My teaching and research interests focus on transatlantic literature from the mid-nineteenth century to present, with areas of specialization in the environmental humanities, science studies, gender and sexuality, and visual/media studies. In my teaching and research, I use interdisciplinary tools to uncover how cosmologies of science—the storied and material histories we tell to make sense of the world—have shaped cultural values and worldviews on both sides of the Atlantic, particularly in the nineteenth and twentieth century.
My dissertation shows how stories of plants in Western science, literature and beyond are central to modern theories and representations of biological life and the human. What emerges from my research is a new history of modern science that demonstrates the centrality of plants in giving rise to and normalizing biological narratives of gender and racial difference. Through novels, films, scientific monographs and more, I show how stories of plants negotiate the parameters and scope of how science defines life—of how alive, intelligent, and even political given subjects are understood to be.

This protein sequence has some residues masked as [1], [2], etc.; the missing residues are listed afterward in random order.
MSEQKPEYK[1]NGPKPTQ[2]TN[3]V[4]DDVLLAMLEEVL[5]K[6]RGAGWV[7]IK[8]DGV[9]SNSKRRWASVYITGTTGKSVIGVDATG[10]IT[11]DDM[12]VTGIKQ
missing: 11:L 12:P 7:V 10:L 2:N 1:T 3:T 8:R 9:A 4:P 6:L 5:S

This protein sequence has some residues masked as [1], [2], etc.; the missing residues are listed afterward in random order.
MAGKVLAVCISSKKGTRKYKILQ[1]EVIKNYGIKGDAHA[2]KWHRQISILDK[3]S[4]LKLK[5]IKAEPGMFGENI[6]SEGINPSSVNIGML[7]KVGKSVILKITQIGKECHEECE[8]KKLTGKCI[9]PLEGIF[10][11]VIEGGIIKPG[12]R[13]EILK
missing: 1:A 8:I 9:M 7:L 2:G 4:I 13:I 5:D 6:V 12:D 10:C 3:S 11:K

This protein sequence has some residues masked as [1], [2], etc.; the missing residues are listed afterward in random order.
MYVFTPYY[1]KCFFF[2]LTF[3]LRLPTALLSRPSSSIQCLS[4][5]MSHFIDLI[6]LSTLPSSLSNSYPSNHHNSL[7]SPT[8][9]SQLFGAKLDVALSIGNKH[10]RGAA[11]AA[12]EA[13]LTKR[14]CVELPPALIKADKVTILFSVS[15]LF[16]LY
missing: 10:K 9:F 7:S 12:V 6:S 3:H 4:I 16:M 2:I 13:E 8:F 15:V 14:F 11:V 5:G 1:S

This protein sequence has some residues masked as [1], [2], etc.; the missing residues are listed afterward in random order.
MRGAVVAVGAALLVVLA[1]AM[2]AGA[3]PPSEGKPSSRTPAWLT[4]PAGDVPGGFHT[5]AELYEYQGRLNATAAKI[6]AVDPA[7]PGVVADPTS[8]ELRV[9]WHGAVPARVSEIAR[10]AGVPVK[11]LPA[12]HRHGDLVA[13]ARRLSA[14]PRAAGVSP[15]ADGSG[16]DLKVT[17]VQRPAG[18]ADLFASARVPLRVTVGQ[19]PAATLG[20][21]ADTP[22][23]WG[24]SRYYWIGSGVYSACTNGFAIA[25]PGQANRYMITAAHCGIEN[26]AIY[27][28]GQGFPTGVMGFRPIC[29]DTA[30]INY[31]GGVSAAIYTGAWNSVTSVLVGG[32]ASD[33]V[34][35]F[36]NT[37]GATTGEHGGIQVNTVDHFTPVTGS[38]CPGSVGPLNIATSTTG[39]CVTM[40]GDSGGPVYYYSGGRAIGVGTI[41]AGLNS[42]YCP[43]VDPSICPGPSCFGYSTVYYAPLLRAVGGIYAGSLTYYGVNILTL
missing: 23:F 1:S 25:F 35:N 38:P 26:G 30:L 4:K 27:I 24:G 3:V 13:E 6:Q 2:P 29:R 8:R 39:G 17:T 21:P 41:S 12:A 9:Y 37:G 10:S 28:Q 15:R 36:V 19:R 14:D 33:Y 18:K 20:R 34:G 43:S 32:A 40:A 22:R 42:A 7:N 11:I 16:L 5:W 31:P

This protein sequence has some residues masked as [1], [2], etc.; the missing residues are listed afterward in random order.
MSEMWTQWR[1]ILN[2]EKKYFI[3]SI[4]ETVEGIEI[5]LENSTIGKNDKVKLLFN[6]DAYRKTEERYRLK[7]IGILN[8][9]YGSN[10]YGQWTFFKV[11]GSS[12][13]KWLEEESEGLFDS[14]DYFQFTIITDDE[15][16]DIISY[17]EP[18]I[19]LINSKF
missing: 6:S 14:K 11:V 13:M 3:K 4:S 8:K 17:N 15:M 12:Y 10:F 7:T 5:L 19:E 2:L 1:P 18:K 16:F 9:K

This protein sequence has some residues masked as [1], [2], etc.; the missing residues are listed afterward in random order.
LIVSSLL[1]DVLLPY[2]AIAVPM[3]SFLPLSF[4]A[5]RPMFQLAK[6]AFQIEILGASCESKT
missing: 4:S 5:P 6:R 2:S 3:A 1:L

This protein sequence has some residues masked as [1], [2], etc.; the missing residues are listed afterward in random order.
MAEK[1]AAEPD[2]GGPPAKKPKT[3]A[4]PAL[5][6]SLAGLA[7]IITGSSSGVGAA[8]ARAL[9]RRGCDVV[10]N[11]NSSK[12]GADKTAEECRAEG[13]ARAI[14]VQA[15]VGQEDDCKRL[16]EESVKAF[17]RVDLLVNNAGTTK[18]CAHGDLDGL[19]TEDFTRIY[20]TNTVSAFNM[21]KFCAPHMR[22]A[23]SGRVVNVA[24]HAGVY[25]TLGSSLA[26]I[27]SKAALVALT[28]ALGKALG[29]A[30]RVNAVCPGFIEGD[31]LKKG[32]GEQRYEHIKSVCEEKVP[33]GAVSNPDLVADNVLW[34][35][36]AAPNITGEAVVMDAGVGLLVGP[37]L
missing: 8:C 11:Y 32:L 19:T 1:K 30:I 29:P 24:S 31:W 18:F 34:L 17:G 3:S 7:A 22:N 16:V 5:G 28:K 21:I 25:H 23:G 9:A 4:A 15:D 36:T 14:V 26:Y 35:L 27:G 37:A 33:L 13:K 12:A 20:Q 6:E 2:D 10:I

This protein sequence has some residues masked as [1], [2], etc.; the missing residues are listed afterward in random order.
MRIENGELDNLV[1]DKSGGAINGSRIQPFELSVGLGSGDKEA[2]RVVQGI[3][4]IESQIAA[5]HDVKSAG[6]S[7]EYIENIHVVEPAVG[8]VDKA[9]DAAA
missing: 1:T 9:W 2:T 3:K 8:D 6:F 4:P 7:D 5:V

Current Research Interests
Contemporary American and Anglophone Literature
Environmental and Blue Humanities
Current Appointments & Affiliations
Outreach & Engaged Scholarship
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